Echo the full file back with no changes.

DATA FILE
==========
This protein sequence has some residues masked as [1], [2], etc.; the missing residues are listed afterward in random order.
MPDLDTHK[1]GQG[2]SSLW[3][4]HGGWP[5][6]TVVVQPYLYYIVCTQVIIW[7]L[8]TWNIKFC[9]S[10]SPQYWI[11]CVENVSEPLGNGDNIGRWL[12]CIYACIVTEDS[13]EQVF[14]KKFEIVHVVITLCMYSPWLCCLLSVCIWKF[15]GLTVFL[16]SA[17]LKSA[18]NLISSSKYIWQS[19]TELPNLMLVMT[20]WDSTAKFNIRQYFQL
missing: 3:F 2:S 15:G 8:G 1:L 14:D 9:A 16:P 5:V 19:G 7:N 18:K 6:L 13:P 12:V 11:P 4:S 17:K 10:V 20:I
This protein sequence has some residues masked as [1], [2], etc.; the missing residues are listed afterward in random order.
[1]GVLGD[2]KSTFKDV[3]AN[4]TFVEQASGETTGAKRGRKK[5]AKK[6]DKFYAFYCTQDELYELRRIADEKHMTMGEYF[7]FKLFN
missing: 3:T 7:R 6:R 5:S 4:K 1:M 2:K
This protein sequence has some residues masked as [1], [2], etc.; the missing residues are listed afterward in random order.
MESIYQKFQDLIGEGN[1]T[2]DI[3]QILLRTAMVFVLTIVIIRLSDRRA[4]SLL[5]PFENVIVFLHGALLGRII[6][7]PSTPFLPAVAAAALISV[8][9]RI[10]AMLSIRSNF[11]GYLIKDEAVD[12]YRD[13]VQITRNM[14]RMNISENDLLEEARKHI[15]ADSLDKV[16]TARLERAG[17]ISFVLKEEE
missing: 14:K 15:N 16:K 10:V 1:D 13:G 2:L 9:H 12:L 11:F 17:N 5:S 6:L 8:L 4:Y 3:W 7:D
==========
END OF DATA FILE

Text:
This protein sequence has some residues masked as [1], [2], etc.; the missing residues are listed afterward in random order.
MPDLDTHK[1]GQG[2]SSLW[3][4]HGGWP[5][6]TVVVQPYLYYIVCTQVIIW[7]L[8]TWNIKFC[9]S[10]SPQYWI[11]CVENVSEPLGNGDNIGRWL[12]CIYACIVTEDS[13]EQVF[14]KKFEIVHVVITLCMYSPWLCCLLSVCIWKF[15]GLTVFL[16]SA[17]LKSA[18]NLISSSKYIWQS[19]TELPNLMLVMT[20]WDSTAKFNIRQYFQL
missing: 3:F 2:S 15:G 8:G 1:L 14:D 9:A 16:P 5:V 19:G 7:N 18:K 6:L 13:P 12:V 11:P 4:S 17:K 10:V 20:I
This protein sequence has some residues masked as [1], [2], etc.; the missing residues are listed afterward in random order.
[1]GVLGD[2]KSTFKDV[3]AN[4]TFVEQASGETTGAKRGRKK[5]AKK[6]DKFYAFYCTQDELYELRRIADEKHMTMGEYF[7]FKLFN
missing: 3:T 7:R 6:R 5:S 4:K 1:M 2:K
This protein sequence has some residues masked as [1], [2], etc.; the missing residues are listed afterward in random order.
MESIYQKFQDLIGEGN[1]T[2]DI[3]QILLRTAMVFVLTIVIIRLSDRRA[4]SLL[5]PFENVIVFLHGALLGRII[6][7]PSTPFLPAVAAAALISV[8][9]RI[10]AMLSIRSNF[11]GYLIKDEAVD[12]YRD[13]VQITRNM[14]RMNISENDLLEEARKHI[15]ADSLDKV[16]TARLERAG[17]ISFVLKEEE
missing: 14:K 15:N 16:K 10:V 1:D 13:G 2:L 9:H 12:L 11:F 17:N 5:S 6:L 8:L 4:Y 3:W 7:D